There’s a sector that isn’t included in most discussions about decarbonization: shipping. The global shipping industry is currently responsible for 3% of global emissions, and vessels primarily rely on heavy fuel oil (HFO) for propulsion. Heavy fuel oil (also called bunker fuel) is a low-grade carbon-based fuel by-product of the crude oil refining processes, and the shipping industry consumes 3.5 million barrels of HFO each year. It’s a dirty fuel, and ships burning HFO emit huge amounts of atmospheric emissions and pollutants. The international community acknowledges it needs to be phased out in order to fight global climate change.
When it comes to moving away from heavy fuel oil, there are a few niche fuels and lower-carbon options (such as liquified petroleum gas and liquified natural gas) that are expected to see increased use over the coming decade, but all of them still result in some amount of emissions. There are, however, several truly clean options to choose from, each possessing its own advantages and disadvantages, namely hydrogen, methanol, ammonia, and batteries.
Hydrogen has been a growing part of the transportation discussion for about two decades, and it’s finally making headlines. It’s been positioned as a solution for “hard-to-decarbonize” sectors, and in just the past five years more than 30 countries have developed or started to prepare national hydrogen strategies.
There are a few different types of hydrogen, which are classified by how each is produced. “Gray” hydrogen, currently constituting 95% of global hydrogen production, is produced from fossil fuels through steam reforming. “Green” hydrogen is produced by electrolysis, which splits water into hydrogen and oxygen using electricity, and is the only way to produce hydrogen with renewable energy and without emissions.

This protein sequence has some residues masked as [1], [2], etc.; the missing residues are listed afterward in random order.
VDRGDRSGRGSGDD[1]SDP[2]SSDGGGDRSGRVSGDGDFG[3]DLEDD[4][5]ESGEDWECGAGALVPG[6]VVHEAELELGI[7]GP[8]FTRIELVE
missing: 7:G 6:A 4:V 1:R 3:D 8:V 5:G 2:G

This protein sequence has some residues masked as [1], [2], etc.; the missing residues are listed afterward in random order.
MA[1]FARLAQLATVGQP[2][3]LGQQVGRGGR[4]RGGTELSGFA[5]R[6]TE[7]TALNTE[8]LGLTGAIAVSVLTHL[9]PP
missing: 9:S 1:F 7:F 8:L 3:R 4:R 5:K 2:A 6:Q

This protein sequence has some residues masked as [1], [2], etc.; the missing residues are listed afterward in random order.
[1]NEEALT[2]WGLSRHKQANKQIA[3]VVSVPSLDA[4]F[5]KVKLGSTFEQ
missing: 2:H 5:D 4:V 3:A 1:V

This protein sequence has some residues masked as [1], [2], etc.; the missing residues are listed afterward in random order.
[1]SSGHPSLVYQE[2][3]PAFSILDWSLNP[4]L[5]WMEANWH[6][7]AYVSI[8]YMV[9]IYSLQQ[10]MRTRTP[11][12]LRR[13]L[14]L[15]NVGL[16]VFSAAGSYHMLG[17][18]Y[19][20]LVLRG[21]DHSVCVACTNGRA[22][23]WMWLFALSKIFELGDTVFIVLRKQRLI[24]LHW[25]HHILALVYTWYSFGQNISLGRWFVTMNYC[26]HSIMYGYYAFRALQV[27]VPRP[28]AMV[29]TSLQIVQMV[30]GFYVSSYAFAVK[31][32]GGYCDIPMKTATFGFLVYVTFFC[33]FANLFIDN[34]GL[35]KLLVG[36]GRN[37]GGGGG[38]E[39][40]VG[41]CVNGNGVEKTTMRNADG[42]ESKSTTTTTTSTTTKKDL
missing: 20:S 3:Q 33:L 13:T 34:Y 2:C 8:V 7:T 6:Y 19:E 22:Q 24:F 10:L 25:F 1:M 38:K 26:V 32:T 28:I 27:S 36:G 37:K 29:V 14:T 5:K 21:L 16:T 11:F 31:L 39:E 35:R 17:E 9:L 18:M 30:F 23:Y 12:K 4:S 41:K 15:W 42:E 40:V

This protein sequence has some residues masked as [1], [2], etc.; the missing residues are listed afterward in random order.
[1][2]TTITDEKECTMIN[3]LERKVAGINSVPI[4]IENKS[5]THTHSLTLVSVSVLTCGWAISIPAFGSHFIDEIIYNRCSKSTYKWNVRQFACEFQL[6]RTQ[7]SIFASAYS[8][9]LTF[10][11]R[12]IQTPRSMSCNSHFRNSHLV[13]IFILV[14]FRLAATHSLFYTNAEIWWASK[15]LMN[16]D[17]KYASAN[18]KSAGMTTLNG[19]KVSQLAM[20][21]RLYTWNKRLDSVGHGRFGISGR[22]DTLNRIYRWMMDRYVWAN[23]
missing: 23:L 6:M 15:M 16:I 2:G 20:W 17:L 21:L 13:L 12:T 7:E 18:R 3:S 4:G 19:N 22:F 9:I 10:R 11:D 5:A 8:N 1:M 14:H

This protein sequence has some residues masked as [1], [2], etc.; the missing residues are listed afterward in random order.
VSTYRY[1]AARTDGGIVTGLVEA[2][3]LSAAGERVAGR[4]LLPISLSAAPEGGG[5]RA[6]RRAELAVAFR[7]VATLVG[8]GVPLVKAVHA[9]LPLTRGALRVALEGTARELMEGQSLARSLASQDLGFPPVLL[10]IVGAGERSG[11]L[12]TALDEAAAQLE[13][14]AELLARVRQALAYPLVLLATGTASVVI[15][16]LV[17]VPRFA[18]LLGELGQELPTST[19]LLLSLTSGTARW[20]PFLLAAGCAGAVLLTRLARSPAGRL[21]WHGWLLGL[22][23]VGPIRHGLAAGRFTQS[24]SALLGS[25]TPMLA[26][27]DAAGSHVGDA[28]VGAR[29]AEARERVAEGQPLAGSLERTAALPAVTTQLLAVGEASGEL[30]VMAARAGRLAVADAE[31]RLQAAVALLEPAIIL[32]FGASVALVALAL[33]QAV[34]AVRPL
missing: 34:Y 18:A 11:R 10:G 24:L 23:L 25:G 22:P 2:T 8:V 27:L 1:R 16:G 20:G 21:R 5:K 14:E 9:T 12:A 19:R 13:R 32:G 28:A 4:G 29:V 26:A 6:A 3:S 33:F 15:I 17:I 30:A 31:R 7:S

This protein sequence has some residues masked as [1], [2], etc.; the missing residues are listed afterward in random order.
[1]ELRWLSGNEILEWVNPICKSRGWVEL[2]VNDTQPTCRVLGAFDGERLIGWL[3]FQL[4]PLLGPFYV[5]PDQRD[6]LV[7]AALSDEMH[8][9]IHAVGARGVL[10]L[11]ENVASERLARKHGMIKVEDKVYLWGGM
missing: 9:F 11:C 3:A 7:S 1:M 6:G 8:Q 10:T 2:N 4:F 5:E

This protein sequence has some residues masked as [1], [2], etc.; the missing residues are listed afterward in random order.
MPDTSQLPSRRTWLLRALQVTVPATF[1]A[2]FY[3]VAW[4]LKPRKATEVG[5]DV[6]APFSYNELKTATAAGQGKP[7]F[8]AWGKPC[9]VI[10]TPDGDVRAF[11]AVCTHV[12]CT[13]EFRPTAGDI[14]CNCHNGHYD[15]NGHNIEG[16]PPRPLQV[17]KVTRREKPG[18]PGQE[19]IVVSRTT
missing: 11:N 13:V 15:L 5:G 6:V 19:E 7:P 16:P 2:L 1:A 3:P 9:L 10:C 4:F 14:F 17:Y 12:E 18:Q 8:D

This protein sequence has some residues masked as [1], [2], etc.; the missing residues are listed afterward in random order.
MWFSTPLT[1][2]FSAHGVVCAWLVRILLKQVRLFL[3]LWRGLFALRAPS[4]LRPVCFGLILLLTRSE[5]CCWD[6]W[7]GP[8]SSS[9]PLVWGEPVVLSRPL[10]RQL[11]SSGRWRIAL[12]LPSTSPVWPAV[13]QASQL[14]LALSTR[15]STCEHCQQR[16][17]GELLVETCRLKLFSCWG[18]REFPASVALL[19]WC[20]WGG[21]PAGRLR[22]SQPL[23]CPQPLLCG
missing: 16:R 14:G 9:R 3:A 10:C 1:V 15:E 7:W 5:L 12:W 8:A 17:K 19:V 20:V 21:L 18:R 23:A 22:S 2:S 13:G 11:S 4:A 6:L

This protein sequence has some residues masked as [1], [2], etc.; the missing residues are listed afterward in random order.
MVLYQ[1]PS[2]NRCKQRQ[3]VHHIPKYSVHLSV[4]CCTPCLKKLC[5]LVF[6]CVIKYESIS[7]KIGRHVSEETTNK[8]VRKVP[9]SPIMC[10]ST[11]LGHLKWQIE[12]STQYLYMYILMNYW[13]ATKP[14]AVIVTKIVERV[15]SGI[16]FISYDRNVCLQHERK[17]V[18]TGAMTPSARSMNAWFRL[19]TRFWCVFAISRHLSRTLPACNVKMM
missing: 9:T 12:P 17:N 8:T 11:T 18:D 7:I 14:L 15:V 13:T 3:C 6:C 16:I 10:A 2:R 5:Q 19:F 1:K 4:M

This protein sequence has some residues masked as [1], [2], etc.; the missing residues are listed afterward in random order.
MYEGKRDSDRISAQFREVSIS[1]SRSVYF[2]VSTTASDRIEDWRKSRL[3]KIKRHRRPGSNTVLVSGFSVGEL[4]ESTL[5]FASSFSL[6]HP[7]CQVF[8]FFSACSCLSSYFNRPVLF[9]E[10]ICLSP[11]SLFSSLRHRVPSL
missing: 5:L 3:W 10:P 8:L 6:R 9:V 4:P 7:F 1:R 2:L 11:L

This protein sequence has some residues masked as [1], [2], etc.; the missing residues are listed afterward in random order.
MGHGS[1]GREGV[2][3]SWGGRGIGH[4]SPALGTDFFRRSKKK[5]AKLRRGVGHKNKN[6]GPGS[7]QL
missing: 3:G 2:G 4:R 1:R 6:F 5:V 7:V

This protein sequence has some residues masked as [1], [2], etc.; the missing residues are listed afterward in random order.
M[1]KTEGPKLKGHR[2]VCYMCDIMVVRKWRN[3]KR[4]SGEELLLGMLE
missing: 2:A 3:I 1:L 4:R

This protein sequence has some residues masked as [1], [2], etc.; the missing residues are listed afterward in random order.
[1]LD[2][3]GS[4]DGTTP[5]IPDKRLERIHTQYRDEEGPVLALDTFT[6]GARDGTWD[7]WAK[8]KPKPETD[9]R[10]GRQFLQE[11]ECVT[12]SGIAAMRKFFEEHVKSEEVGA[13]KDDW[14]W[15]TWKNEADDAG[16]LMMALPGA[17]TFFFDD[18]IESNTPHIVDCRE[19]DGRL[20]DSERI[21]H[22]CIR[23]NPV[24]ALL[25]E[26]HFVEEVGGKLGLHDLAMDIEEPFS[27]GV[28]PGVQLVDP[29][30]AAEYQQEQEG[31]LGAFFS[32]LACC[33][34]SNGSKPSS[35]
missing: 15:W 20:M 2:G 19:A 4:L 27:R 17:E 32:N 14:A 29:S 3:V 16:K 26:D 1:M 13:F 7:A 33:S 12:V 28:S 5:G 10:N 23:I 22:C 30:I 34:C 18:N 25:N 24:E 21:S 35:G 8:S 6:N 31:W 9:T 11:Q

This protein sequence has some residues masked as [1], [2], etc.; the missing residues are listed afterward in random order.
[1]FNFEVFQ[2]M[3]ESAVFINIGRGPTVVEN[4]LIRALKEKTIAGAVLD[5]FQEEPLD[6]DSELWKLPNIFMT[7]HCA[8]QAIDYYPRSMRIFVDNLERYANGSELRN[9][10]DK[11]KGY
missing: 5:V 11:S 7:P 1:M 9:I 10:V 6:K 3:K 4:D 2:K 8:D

Based on the requirements for how each is produced today, green hydrogen is significantly more expensive – up to 4x – than gray hydrogen. The cost of hydrogen from natural gas can range from $1.5 to $2.50 per MMBtu, which already loses to heavy fuel oil’s global average of $0.39 per MMBtu. Green hydrogen ranges from $4 to $6 per MMBtu.
Hydrogen is also less energy dense than heavy fuel oil at 1.2-2.4 kWh/L to HFO’s 10-11 kWh/L, and shipowners would potentially need to dedicate more cargo room to fuel tanks to achieve the same range. Some reports suggest the additional room needed would be minor, as low as 5 percent, if operators would simply be willing to refuel more frequently.
Safety is a major issue for hydrogen, especially in liquid form. Hydrogen is extremely flammable and has a larger ignition range than other traditional fuels, meaning it will burn at both low and high concentrations when combined with oxygen. Hydrogen has to be cooled to -253°C and stored in insulated tanks to maintain this low temperature and minimize evaporation. System designers must incorporate robust safety and protection features in practically all cases.
Many experts in the shipping world will tell you ammonia holds a lot of promise. It’s easier and cheaper to store than hydrogen, and has been transported as cargo for other commercial uses for decades.
However, there are a lot of technical hurdles that need to be addressed before it can be used widely, or at all. Not a single ship is currently equipped to use ammonia as a primary fuel, and the regulatory framework is still being developed to allow its use more widely due to the extensive safety risks.
Despite having a reasonable energy density of 3.5 kWh/L, using ammonia in an internal combustion engine is difficult as ammonia doesn’t burn well, and may need to be mixed with diesel, which increases the emissions profile. Another option—using ammonia in a fuel cell—is years away from maturity and currently isn’t demonstrating enough power capacity for ships. Shipowners won’t change from internal combustion engines to fuel cells until significant technological improvements are made.